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Understanding ErP

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22 October 2014

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The Energy-related Products (ErP) Directive is a key plank in the European Union’s carbon reduction plan and has a significant impact on the design of many energy-consuming products on the market today. It also incorporates a labelling scheme that helps end users to understand how energy-efficient a product is.

Understanding ErP

The ErP Directive (2009/125/EC) is designed to set specific performance requirements for a wide range of products that consume energy. Product groups are split into a series of ‘Lots’. For example, ErP Lot 10 covers air conditioning products up to 12 kW, these being the units that are typically used in light commercial and high end residential applications.

There are two key elements within the ErP Directive: Ecodesign and Energy Labelling.


The Ecodesign element of the ErP Directive dictates minimum energy efficiency and other environmental criteria. For heat pumps the Ecodesign Directive also set limits on noise levels. The requirements of the Ecodesign Directive are delivered by member states through their own national regulations, such as the Building Regulations.Any products that do not comply with the requirements of the Directive will not be allowed to carry the CE Mark and should not be available for sale in the UK. Importantly, the Directive is effective from the time products are ‘placed on the market’ or ‘put into service’. This means that it will apply to the replacement of existing air conditioning products as well as new installations.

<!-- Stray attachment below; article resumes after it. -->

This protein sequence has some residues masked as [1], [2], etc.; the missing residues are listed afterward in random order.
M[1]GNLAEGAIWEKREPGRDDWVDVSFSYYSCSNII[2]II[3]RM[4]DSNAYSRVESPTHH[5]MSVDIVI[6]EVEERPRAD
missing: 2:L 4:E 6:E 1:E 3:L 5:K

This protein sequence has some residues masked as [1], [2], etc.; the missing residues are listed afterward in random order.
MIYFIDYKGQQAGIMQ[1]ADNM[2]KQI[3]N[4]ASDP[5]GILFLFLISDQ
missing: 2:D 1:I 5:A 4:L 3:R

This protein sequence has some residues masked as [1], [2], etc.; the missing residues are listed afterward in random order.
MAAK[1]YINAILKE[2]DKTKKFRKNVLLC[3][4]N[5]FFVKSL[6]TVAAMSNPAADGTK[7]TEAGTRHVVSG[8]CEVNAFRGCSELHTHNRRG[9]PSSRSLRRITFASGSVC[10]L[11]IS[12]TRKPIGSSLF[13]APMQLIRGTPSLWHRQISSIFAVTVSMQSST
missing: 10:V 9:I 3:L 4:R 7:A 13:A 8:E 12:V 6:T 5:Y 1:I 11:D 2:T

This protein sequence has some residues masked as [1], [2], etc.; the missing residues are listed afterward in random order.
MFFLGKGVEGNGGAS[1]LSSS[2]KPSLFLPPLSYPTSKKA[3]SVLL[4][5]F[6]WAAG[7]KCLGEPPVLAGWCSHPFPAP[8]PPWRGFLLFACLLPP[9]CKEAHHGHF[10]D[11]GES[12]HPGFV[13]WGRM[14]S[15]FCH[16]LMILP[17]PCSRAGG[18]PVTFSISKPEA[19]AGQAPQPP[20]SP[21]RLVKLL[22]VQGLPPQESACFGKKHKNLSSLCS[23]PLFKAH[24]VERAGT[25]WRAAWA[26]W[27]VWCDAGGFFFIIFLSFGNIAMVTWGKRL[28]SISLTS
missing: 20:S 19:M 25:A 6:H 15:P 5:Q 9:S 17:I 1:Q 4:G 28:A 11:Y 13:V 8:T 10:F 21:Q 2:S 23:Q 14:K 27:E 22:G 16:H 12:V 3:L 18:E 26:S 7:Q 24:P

Energy Labelling

In parallel with the Ecodesign requirements, a labelling scheme has been introduced to help consumers understand the energy performance of the products they are buying. Under this, air conditioners below 12 kW will require an energy label to denote the energy performance of the product, ranging from A at the top end down to G. This is the same, familiar type of energy labelling that has been applied to ‘white goods’ such as washing machines and refrigerators for some time.

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